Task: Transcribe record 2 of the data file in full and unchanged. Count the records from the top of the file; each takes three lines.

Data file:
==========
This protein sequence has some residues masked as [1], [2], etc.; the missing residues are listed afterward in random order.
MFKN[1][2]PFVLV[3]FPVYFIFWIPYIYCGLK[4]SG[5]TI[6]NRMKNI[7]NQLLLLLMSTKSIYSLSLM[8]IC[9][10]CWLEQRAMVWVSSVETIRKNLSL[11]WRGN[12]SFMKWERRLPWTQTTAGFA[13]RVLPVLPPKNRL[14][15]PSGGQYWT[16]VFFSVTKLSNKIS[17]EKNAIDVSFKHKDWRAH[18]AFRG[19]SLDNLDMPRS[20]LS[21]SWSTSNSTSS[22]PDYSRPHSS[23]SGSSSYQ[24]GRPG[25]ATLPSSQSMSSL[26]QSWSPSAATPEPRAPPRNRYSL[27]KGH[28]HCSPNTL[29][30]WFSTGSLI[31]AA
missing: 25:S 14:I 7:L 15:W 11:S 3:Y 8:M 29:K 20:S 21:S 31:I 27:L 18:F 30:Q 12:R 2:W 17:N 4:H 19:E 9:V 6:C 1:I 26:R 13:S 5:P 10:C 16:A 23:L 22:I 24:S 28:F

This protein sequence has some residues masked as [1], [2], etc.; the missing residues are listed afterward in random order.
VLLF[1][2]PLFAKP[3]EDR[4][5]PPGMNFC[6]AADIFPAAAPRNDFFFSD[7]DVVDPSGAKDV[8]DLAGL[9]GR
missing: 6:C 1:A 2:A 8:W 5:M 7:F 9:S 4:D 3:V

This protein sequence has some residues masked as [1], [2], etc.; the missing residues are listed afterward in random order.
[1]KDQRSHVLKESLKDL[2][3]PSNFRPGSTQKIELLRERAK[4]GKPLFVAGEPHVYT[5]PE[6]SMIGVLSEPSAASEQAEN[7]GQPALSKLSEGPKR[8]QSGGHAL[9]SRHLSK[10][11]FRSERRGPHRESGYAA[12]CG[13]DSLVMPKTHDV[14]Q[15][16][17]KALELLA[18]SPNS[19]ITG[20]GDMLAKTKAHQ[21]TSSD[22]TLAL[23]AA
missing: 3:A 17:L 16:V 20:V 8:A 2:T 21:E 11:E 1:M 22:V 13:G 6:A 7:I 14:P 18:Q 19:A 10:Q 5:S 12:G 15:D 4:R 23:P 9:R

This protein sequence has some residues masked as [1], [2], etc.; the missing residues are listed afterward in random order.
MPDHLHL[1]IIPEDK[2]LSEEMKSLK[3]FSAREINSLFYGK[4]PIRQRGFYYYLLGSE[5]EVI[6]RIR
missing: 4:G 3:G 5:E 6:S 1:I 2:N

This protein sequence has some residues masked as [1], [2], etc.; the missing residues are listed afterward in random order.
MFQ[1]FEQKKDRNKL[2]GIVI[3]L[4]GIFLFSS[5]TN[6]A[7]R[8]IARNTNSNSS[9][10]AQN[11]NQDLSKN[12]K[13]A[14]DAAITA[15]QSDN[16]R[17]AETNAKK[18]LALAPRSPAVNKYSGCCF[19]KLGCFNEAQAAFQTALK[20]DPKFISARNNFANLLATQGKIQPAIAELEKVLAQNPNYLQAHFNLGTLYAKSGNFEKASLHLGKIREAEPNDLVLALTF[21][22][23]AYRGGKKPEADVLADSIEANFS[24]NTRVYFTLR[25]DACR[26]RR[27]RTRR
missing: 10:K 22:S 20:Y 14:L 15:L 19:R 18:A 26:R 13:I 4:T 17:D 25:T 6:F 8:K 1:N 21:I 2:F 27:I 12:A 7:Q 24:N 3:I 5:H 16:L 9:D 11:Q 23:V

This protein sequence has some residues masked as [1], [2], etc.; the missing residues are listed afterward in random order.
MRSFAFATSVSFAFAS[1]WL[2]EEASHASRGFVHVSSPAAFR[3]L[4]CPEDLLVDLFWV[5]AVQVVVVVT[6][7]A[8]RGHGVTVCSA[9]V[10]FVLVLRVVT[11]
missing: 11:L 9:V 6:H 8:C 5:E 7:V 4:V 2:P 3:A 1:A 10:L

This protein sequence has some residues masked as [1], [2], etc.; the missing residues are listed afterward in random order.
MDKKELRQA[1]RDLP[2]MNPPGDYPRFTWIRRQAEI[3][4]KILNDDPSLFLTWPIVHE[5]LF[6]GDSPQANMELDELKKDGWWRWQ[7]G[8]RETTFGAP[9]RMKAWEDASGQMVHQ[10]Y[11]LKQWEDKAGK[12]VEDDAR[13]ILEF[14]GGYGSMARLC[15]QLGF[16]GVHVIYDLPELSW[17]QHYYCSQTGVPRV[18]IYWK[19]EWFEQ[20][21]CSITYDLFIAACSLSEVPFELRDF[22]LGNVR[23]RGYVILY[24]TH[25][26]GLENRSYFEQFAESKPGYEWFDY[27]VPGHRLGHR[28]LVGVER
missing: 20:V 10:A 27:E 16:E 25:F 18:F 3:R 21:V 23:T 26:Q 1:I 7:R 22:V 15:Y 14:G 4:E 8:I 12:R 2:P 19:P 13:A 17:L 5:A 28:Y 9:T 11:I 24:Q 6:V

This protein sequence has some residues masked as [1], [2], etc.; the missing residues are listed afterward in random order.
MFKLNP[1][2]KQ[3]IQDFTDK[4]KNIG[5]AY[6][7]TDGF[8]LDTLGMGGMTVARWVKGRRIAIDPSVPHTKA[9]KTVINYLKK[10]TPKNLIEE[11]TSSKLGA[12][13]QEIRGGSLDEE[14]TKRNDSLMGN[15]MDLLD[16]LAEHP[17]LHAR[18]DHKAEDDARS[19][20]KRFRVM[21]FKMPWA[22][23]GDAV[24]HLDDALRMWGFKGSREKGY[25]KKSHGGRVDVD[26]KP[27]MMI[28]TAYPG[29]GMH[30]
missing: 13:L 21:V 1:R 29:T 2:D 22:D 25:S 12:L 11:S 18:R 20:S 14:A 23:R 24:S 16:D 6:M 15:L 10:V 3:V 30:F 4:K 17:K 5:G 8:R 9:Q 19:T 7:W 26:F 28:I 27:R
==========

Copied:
This protein sequence has some residues masked as [1], [2], etc.; the missing residues are listed afterward in random order.
VLLF[1][2]PLFAKP[3]EDR[4][5]PPGMNFC[6]AADIFPAAAPRNDFFFSD[7]DVVDPSGAKDV[8]DLAGL[9]GR
missing: 6:C 1:A 2:A 8:W 5:M 7:F 9:S 4:D 3:V